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A class action trial seeking GBP1.3 billion in compensation from BT Group for more than three million customers is due to begin. Customers could be in line for between GBP300-400 depending on the length of their contract with BT if Collective Action on Land Lines, or Call, founder Justin Le Patourel is successful. After a series of appeals, the case is now proceeding to a full trial at the Competition Appeal Tribunal. In 2017, watchdog Ofcom said that BT had unfairly charged millions of landline customers from 2015 after an investigation. At the time, BT agreed to reduce the price of its landlines. "We do not accept that our pricing was anti-competitive back then, and as such are committed to robustly defending our position at trial,"a BT spokesman said.

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COMPANIES - FTSE 250

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Tritax Big Box REIT said it added GBP7.8 million annual contracted rent in 2023 at a 6.7% yield on cost. It also noted a "resilient" occupational market in line with pre-Covid levels and stabilisation in investment yields. Looking ahead, Tritax Big Box expects to "deliver further income and capital growth" going forward. "This has been another positive year demonstrating our ability to execute on all aspects of our strategy to create value. We are capturing rental growth through our asset management activities, crystalising attractive returns through our disposal programme, and carefully redeploying the proceeds into higher returning opportunities," said Chief Executive Colin Godfrey.

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Ferrexpo said that a Ukrainian court of appeal has confirmed a claim against Ferrexpo Poltava Mining for USD125 million. FPM, which is the company's Ukrainian subsidiary, will file an appeal to the Supreme Court in Ukraine. The claim against FPM relates to loan agreements. "Ferrexpo's operations remain unaffected," the Swiss iron ore pellet producer added.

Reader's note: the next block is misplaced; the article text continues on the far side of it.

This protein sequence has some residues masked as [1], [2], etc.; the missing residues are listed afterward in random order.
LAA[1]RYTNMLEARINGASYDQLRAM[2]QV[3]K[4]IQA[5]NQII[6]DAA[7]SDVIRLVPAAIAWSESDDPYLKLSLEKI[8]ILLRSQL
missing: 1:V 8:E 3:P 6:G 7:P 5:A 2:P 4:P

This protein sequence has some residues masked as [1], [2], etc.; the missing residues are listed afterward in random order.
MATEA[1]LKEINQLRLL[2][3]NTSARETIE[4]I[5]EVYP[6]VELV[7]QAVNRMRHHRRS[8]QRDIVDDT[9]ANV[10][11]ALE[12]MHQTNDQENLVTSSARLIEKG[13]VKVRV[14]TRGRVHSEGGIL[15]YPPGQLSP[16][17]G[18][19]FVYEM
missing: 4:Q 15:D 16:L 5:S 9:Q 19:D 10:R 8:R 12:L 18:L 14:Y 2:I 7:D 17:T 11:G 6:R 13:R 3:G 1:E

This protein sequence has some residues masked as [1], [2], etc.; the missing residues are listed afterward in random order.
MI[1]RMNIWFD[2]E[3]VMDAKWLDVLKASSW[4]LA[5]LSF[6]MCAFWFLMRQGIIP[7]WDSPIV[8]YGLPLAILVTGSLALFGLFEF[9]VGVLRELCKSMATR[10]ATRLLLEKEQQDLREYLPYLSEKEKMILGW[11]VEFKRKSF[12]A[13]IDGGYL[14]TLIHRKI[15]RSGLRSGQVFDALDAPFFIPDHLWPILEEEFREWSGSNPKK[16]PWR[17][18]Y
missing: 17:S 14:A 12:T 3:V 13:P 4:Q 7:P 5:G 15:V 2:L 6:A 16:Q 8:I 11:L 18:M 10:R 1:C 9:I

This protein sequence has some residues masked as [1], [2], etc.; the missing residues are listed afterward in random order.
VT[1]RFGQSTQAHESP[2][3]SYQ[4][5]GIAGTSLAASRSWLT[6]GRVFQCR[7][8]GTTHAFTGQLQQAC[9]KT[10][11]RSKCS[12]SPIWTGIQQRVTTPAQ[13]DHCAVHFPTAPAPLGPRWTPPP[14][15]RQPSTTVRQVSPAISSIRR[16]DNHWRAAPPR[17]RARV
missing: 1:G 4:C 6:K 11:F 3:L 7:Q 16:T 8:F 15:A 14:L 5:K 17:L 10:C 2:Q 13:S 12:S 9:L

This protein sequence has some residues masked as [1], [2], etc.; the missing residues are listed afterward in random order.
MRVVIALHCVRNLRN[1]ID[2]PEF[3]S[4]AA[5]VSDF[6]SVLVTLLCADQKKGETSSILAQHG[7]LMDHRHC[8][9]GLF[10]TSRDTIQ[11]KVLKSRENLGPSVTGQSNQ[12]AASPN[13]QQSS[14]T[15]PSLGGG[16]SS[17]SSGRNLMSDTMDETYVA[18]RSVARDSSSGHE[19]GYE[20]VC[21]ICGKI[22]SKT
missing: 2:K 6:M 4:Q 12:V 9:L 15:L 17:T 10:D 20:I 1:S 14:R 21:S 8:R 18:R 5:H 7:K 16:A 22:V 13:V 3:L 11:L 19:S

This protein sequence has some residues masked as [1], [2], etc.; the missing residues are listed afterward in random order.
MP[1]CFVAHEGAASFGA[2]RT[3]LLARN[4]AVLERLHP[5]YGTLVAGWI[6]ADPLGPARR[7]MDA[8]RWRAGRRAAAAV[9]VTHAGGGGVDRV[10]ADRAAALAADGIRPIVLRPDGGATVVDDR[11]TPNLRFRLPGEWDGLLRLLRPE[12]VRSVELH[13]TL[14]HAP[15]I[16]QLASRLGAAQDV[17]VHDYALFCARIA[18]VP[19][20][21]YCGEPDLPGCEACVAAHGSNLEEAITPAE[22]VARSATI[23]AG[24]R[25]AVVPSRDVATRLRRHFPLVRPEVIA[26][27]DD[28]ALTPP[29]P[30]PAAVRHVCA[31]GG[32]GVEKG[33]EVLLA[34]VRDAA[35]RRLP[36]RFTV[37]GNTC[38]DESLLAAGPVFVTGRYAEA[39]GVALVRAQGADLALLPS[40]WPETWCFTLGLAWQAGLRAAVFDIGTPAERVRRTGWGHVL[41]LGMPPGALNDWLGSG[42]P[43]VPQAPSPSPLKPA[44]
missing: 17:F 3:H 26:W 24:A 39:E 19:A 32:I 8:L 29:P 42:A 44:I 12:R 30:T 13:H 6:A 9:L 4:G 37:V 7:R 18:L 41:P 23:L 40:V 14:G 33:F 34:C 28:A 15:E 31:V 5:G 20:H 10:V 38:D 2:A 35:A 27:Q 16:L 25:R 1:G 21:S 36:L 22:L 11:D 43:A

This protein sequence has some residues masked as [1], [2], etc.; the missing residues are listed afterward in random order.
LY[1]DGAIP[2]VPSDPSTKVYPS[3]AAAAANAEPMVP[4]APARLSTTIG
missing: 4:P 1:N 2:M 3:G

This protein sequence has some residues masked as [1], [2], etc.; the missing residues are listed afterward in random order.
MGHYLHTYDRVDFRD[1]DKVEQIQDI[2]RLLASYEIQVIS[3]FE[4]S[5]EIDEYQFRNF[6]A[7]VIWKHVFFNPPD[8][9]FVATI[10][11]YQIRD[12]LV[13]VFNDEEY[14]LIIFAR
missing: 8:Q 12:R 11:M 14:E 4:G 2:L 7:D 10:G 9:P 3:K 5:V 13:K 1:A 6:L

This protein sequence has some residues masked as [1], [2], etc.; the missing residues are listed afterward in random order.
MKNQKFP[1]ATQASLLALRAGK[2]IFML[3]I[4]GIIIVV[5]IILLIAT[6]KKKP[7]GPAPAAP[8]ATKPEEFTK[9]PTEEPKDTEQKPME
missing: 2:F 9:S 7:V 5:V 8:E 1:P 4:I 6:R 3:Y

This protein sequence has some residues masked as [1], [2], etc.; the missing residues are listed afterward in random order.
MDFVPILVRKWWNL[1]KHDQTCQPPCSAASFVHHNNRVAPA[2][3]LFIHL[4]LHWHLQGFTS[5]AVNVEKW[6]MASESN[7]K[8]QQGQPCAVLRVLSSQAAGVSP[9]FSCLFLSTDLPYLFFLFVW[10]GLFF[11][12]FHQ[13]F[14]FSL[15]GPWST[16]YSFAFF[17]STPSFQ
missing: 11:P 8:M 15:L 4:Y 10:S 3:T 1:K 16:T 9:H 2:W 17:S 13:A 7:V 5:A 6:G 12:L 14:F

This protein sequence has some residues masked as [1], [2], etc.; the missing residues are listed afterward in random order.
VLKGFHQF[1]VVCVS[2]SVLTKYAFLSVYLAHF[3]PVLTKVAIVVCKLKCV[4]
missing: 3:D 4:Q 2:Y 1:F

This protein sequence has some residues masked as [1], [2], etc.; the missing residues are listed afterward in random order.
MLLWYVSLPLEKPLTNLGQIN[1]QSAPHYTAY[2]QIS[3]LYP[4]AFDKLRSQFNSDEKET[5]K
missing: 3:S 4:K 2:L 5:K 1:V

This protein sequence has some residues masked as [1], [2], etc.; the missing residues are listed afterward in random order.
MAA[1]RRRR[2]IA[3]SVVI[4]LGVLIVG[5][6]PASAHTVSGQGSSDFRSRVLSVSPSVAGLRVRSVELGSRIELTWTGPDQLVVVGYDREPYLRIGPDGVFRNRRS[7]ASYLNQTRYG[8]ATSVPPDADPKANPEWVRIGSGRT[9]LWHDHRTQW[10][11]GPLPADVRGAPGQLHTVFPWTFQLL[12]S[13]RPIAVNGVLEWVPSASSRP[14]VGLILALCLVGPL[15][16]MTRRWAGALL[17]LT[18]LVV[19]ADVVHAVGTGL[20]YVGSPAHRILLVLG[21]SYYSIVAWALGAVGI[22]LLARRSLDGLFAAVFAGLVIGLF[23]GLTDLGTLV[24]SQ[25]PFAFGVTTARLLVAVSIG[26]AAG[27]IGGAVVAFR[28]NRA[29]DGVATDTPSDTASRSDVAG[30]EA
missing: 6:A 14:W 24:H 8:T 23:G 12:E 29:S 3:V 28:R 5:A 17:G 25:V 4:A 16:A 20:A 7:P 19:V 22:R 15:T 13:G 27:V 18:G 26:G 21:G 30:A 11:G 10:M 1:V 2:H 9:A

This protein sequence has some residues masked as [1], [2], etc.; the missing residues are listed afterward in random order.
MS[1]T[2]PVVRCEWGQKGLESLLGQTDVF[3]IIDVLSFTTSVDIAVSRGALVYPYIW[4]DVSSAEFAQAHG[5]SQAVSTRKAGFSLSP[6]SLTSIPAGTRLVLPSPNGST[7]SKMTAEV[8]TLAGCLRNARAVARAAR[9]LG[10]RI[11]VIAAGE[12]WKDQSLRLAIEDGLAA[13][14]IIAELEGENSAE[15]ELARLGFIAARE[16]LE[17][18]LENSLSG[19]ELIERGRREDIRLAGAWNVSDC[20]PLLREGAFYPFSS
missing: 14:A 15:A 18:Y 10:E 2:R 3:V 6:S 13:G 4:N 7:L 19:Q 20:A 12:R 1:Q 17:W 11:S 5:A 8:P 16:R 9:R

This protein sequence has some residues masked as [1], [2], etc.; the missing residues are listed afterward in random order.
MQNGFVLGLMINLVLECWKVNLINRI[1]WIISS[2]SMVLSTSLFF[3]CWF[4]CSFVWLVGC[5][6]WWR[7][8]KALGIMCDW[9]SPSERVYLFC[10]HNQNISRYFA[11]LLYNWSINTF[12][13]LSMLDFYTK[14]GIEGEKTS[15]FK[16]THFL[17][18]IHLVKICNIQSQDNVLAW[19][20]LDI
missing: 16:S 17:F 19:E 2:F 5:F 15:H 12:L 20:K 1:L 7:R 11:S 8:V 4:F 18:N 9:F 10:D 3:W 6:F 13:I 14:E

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OTHER COMPANIES

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A Hong Kong court on Monday ordered the liquidation of battered Chinese property developer Evergrande, dealing another blow to the firm that has become the symbol of a property crisis that has sent shivers through the economy. High Court Judge Linda Chan's decision effectively kickstarts a long process which includes liquidating the developer's assets and replacing its management to assuage concerns of its creditors. The move against what was once China's biggest developer comes as it wallows under more than USD300 billion in liabilities, one of several firms hammered by a years-long government clampdown on the sector. A creditor, Top Shine Global, filed the winding-up petition in Hong Kong against China Evergrande Group in 2022 and the case has dragged on while parties tried to broker a deal. But on Monday, Judge Linda Chan said "enough is enough".

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Dublin-based airline Ryanair said profit after tax in the three months to December 31 fell 93% to EUR15 million from EUR211 million a year before, as higher fuel costs offset revenue gains. While traffic and fares were higher than a year ago, Ryanair said loads and yields during the festive period were "softer than previously expected". This was due to the firm having to lower prices in response to the removal of flights from online travel agency pirate websites in early December, it said. Nevertheless, Ryanair said revenue in the quarter jumped 17% to EUR2.70 billion from EUR2.31 billion a year prior. Looking ahead, Ryanair warned that the full year result was "heavily dependent" on avoiding unforeseen adverse events in the fourth quarter, such as the Ukraine war, the Israel-Hamas conflict and further Boeing delivery delays.

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Clothing retailer Superdry early Monday confirmed it is working with advisors to consider "the feasibility of various material cost saving options". Sky News on Saturday had reported that Superdry is working with PricewaterhouseCoopers on a restructuring plan that could involve store closures and job cuts. The plan could involve a company voluntary arrangement, an insolvency mechanism that enables businesses to reduce their liabilities to creditors, Sky said without citing sources. This would allow Superdry to close underperforming shops and force through rent cuts, it said. Superdry on Monday said the new cost review builds on the cost saving initiatives it has already carried out as part of its turnaround strategy. On Friday, Superdry released its interim results, saying challenging markets and poor weather had hurt earnings. The company also is set to lose another finance chief in March.

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By Sophie Rose, Alliance News senior reporter

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Copyright 2024 Alliance News Ltd. All Rights Reserved.